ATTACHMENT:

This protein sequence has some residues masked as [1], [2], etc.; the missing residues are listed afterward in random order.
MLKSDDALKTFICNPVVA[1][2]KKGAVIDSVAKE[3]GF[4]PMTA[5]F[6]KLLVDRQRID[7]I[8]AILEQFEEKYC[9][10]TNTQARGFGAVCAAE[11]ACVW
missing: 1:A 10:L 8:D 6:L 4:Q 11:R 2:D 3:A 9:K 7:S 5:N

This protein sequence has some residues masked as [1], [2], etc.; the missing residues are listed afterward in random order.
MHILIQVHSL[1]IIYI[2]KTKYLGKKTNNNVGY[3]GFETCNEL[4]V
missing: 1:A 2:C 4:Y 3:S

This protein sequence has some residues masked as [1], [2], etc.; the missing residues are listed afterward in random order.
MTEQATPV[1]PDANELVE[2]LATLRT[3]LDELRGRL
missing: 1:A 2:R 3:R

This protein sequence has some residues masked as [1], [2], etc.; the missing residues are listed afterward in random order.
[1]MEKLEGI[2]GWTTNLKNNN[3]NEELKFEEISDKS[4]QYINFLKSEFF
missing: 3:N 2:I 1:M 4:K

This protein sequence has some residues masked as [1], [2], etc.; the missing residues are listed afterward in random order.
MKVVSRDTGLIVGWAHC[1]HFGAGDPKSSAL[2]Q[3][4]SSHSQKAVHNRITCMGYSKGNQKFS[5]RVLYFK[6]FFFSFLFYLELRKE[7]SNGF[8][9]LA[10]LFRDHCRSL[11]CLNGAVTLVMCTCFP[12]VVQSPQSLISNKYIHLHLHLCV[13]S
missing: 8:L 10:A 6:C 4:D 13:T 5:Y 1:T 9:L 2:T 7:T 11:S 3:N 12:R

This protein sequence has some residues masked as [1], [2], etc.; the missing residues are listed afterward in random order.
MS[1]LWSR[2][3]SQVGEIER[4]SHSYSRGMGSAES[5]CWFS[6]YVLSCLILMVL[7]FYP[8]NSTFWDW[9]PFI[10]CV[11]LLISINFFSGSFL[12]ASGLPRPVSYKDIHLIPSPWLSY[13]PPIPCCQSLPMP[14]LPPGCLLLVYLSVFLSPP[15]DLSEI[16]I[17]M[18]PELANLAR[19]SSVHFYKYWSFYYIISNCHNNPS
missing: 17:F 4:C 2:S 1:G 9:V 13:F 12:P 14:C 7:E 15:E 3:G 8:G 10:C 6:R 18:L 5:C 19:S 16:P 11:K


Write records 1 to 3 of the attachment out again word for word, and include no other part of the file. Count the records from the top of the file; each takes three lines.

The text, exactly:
This protein sequence has some residues masked as [1], [2], etc.; the missing residues are listed afterward in random order.
MLKSDDALKTFICNPVVA[1][2]KKGAVIDSVAKE[3]GF[4]PMTA[5]F[6]KLLVDRQRID[7]I[8]AILEQFEEKYC[9][10]TNTQARGFGAVCAAE[11]ACVW
missing: 1:A 10:L 8:D 6:L 4:Q 11:R 2:D 3:A 9:K 7:S 5:N

This protein sequence has some residues masked as [1], [2], etc.; the missing residues are listed afterward in random order.
MHILIQVHSL[1]IIYI[2]KTKYLGKKTNNNVGY[3]GFETCNEL[4]V
missing: 1:A 2:C 4:Y 3:S

This protein sequence has some residues masked as [1], [2], etc.; the missing residues are listed afterward in random order.
MTEQATPV[1]PDANELVE[2]LATLRT[3]LDELRGRL
missing: 1:A 2:R 3:R